04/08/2022, 14.48
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Unemployment levels rising as more overseas Filipinos return home

by Stefano Vecchia

The PSA’s latest figures show that the unemployed and underemployed represent more than 20 per cent of the workforce. Political uncertainty and the Ukraine war are making matters worse, while many are coming home from Macao, Thailand and Vietnam because of the crisis.

Manila (AsiaNews) – The latest figures from the Philippine Statistics Authority (PSA) show that unemployment has increased in the country for workers 15 and older, from 2.93 million to 3.3 million between January and February.

Although limited, the rise is significant, confirming a trend that saw unemployment go up from 2.24 per cent of the active population in 2019 to 6.4 per cent at present.

In addition, many part-time and gig workers are looking for better paid or more stable jobs.

Overall, the underemployed numbered reached 6.38 million in February, or 14 per cent of the labour force.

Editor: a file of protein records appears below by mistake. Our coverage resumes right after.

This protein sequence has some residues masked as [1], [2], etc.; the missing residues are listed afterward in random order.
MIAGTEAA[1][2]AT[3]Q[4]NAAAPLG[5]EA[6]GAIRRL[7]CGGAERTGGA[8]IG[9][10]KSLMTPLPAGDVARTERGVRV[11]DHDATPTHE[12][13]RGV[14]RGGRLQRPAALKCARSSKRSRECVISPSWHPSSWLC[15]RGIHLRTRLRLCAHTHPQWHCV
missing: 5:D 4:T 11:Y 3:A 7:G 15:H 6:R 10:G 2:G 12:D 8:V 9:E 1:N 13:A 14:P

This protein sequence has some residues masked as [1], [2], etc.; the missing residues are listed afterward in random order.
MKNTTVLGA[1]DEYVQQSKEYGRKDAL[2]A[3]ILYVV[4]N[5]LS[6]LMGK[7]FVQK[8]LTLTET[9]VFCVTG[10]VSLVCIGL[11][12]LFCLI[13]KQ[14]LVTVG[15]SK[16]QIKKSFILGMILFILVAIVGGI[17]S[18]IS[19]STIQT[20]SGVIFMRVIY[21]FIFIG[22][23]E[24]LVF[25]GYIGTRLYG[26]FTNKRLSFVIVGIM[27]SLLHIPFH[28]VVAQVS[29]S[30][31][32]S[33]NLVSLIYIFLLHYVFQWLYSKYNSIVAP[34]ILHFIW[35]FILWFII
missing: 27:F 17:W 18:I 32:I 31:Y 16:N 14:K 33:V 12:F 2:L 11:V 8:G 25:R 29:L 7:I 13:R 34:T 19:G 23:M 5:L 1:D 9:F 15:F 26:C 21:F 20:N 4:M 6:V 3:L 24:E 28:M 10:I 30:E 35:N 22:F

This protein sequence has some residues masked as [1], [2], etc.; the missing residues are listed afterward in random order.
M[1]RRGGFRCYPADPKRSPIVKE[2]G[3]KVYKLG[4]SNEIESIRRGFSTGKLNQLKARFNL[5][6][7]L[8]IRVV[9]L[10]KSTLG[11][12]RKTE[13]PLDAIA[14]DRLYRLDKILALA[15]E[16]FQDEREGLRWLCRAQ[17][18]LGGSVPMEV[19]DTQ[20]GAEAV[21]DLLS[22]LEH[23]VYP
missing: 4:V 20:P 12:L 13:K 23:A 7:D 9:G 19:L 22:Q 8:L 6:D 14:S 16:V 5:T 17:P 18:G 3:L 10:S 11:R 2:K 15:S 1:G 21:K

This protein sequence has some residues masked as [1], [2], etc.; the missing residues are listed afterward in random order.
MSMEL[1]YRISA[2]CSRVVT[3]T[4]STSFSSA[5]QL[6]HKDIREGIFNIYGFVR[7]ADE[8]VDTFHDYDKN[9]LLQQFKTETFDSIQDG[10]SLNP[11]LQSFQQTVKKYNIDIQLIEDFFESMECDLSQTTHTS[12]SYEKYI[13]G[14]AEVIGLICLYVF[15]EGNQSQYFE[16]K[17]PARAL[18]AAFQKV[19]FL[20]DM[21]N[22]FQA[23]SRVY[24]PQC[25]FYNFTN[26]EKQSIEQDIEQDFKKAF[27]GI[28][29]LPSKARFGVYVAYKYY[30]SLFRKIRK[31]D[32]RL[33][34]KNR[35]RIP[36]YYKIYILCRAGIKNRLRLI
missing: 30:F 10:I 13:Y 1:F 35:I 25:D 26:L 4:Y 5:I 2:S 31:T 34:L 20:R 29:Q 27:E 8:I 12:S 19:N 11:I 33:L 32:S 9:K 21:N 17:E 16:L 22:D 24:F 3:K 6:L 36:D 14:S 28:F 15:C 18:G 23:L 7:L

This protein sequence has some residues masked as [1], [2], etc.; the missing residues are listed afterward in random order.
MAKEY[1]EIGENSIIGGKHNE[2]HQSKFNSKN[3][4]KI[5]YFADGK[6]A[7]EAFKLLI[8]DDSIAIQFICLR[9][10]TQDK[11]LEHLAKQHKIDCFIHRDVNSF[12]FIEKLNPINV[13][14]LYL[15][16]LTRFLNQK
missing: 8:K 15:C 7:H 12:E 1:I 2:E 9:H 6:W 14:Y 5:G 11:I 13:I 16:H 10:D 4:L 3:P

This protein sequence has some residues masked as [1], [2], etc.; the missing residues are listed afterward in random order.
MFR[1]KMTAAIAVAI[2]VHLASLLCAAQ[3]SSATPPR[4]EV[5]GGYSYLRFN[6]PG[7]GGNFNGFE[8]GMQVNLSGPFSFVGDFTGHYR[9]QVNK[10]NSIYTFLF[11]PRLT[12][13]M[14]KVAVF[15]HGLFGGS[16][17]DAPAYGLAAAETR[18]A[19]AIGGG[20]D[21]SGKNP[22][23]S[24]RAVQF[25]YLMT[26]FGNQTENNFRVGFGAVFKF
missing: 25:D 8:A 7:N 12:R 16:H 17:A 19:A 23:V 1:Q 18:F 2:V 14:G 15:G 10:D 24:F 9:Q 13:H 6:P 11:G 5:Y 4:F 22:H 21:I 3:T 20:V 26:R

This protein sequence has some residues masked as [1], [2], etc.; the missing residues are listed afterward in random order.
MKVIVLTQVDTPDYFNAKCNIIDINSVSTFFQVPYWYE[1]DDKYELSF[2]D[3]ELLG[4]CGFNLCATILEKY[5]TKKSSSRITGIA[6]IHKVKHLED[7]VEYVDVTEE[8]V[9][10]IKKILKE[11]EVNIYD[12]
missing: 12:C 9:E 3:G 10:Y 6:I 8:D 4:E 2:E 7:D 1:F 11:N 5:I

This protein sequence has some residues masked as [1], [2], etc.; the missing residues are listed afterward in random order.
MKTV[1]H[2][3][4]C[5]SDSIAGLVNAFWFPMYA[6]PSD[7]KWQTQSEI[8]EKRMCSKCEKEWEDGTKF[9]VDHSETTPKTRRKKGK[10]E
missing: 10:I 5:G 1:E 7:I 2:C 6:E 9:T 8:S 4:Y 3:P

Combined, the unemployed and underemployed represent more than 20 per cent of the total.

The gradual reopening of the economy following the easing of pandemic restrictions saw a rise in the number of unemployed actively seeking work, from 60.5 to 63.8 per cent in the same period.

At the same time, the war in Ukraine is not likely to have anything but negative economic consequences in Southeast Asia.

The political uncertainty ahead of the presidential and other elections in May risks aggravating the crisis in both actual and perceived terms.

The difficulties faced by Philippine workers abroad will also play a role. About 10 per cent of the 110 million Filipinos work abroad and face uncertainties in many parts of the world with a negative impact on their jobs, rights, and family, both at home and abroad.

For example, hundreds of Filipinos have recently returned from Macau, Thailand and Vietnam, a thousand from Bangkok alone, following others who went home in the past two years after losing their job or exhausted by privations and illness (the remains of at least three were repatriated from Macau).

Among those still abroad, many are jobless, barely surviving.

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